REVIEW: ‘American Siege’ Fails to Cash in on the Action Promised

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American Siege - But Why Tho

Directed by Ethan Drake (Apex, Gasoline Alley), American Siege puts Sheriff Ben Watts, played by Bruce Willis, at the center of a hostage situation in a small town in Georgia. In a race against the clock, Sheriff Watts must defuse the situation and stop the corruption spread like wildfire in his small town. On paper, this sounds like the riveting, action-packed thrill ride that a guy like me would be front and center for. There was a time when Bruce Willis was the pinnacle of the action movie star. His roles in films like Die Hard, The Fith Element, and Unbreakable changed the way the industry looked for their leading man. Willis nearly single-handily paved the way for other actors who weren’t the muscleheads from the 80s to kick ass and take names. Sadly, American Siege all but solidifies that time has long since passed.

American Siege wastes no time jumping right into the action, opening with a flurry of scenes that will eventually be the film’s biggest moments. From the onset, the self-proclaimed action thriller promises an eventual bloodbath where Sheriff Watts will eventually save the day in the most heroic fashion. Unfortunately for this action movie fan, that promise is never quite cashed in on. Sheriff Watts in fact doesn’t quite give Willis the screen time promised by the trailer. Instead, American Siege focuses primarily on three outlaws, Grace Baker (Anna Hindman), Toby Cavendish (Johann Urb), and Roy (Rob Gough), who are hellbent on finding out what happened to Bridgit Baker (Sarah May Sommers) who has been missing for over ten years. Despite being presumed dead by Sheriff Watt’s investigation a decade ago, the trio looks to extract the truth from the town’s pharmacist, Dr. John Geats (Cullen G. Chambers).

If there is a bright spot to American Siege, it is the pacing. With just a short 90-minute runtime, the film sets up the hostage situation of Dr. Geats before the 10-minute mark. Viewers learn about the characters quickly through loose exposition that Grace and Toby are siblings of the missing Bridgit while Roy is her former boyfriend. Next, they tie up Dr. Geats, who had a professional relationship with Bridgit, and intentionally alert Sheriff Watts hoping that he will reveal the truth behind her disappearance with the town’s doctor’s life as a ransom. As the plot progresses, more and more threads are untangled, pointing to a more profound criminal element showing that Bridgit may not have been the person the trio thought she was.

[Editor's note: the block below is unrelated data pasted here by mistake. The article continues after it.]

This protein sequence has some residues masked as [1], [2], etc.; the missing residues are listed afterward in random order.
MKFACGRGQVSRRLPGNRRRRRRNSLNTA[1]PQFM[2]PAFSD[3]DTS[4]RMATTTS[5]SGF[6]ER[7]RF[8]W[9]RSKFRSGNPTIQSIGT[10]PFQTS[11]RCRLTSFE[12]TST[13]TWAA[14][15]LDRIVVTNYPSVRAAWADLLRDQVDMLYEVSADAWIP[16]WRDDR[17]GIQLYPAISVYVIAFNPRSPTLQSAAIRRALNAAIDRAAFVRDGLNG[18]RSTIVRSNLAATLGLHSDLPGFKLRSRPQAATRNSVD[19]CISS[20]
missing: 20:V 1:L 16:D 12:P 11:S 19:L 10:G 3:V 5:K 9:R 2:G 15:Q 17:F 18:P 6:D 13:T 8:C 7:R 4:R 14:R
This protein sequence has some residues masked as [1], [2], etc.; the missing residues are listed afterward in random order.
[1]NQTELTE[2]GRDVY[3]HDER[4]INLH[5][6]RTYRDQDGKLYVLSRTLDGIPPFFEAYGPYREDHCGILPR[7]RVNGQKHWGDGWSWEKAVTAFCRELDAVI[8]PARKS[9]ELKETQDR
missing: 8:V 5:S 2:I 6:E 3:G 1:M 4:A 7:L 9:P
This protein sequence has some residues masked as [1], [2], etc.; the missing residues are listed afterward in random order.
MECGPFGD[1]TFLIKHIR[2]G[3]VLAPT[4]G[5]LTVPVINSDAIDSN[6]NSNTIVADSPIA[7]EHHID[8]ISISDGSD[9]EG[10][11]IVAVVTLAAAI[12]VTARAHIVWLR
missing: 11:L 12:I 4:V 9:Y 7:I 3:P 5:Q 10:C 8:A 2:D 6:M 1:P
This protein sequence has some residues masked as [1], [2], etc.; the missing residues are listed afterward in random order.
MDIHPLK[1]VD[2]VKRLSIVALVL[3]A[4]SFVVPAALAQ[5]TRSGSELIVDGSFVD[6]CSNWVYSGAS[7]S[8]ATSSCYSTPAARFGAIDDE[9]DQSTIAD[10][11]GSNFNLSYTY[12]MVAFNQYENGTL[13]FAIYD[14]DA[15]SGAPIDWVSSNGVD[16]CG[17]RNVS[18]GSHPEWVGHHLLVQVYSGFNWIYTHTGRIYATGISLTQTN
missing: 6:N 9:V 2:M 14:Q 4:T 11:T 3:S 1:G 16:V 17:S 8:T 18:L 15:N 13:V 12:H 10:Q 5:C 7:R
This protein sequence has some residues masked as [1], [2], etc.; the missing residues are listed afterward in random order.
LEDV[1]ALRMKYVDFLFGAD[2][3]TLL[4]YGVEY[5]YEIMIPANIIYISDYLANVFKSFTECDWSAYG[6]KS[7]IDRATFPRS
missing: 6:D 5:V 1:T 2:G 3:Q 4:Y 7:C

At its heart, American Siege has the bones for an exciting story. However, much of it is lost by a story that becomes more and more complicated. Other characters are introduced which requires more exposition that is easy enough to follow but surely does not follow what someone would deem normal conversation. Despite Hindman, Urb, and Chambers delivering fairly memorable performances, most of it is lost in jarring dialogue and disjointed flashbacks. By the time the film’s biggest twists are revealed, the runtime nears its end leaving little for the action-packed climax promised by the start of the film.

The film spends an enormous amount of time having viewers get to know all the characters outside of Sheriff Watts who ultimately boils down to a drunk under the thumb of the main antagonist Charles Rutledge (Timothy V. Murphy). Bruce Willis appears to phone it in many of the scenes giving his best sympathetic southern accent. As the film shows Sheriff Watts that he will save the day in a blaze of glory, I felt myself let down by his lack of involvement in much of the plot. He ultimately follows the troupe of a hero who eventually gains a conscious but by the time that happens in American Siege, it falls flat and I can’t help but think that his character is unnecessary. I would have much preferred to have Grace and Toby be the game-changers as their characters at the very least are dynamic enough to have reason to overcome the threats posed by Charles Rutledge.

What could have been a mildly entertaining action flick with rising actors who I would love to see again in other films, ultimately…. just ends? The first minute of the movie gives really everything exciting that American Siege has to offer and little else. Bruce Willis has his time in the sun to shoot em up and then nothing else in the plot that is set up from the onset is really resolved. It left me wanting more of what I didn’t get and less of what I got. There is a version of American Siege that could rival the great hostage films but its forced focus on Bruce Willis in the waning moments of the film largely makes it forgettable and one to skip.

American Siege is available now on VOD.

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